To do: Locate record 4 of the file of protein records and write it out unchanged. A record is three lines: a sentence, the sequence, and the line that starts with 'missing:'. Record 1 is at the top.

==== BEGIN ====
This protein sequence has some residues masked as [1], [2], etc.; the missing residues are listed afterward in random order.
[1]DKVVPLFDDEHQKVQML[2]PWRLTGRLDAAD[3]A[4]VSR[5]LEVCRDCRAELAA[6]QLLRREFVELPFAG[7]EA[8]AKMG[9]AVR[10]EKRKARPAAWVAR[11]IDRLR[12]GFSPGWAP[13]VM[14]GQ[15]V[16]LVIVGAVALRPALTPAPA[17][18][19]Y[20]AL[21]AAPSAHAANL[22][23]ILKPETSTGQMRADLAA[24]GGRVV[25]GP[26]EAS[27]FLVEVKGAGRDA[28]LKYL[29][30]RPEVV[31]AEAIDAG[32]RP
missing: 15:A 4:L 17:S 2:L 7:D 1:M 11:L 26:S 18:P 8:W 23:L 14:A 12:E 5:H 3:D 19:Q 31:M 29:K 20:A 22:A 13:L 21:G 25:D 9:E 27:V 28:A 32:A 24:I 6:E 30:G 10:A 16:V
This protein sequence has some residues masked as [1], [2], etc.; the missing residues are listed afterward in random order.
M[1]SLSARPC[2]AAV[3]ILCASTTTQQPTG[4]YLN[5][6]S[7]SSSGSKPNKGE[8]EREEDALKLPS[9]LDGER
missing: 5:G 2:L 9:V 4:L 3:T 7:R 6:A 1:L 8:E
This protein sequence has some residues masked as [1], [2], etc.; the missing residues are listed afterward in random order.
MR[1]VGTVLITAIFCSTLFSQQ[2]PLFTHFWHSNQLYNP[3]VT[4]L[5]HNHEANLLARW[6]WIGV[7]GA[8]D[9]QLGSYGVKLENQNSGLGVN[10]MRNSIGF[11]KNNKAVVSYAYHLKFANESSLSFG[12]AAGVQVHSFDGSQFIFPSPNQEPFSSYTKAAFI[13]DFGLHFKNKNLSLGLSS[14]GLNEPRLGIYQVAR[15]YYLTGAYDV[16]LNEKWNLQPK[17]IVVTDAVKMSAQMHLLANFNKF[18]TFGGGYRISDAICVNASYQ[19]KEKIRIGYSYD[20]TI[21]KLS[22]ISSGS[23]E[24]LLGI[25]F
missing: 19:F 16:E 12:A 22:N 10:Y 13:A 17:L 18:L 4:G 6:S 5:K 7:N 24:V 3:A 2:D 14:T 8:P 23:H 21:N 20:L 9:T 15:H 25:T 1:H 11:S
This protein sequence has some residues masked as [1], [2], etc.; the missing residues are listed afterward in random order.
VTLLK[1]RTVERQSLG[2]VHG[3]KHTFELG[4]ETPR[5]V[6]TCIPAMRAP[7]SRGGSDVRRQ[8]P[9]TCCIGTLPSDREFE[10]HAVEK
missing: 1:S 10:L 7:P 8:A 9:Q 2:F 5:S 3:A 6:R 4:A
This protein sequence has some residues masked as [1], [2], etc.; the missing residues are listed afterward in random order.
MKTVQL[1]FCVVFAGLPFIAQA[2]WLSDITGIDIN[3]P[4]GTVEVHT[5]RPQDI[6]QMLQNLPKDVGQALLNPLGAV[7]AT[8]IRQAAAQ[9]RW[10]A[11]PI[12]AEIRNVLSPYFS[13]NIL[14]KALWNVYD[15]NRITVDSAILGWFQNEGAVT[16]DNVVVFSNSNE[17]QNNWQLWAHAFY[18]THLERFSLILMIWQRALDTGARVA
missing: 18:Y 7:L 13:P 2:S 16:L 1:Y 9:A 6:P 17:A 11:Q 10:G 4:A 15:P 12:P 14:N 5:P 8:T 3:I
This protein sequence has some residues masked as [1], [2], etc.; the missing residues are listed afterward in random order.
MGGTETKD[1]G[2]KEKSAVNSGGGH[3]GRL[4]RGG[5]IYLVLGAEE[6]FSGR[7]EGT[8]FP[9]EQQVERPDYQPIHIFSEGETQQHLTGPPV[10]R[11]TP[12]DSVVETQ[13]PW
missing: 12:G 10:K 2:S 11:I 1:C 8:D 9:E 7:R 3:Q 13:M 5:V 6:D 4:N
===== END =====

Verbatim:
This protein sequence has some residues masked as [1], [2], etc.; the missing residues are listed afterward in random order.
VTLLK[1]RTVERQSLG[2]VHG[3]KHTFELG[4]ETPR[5]V[6]TCIPAMRAP[7]SRGGSDVRRQ[8]P[9]TCCIGTLPSDREFE[10]HAVEK
missing: 1:S 10:L 7:P 8:A 9:Q 2:F 5:S 3:A 6:R 4:A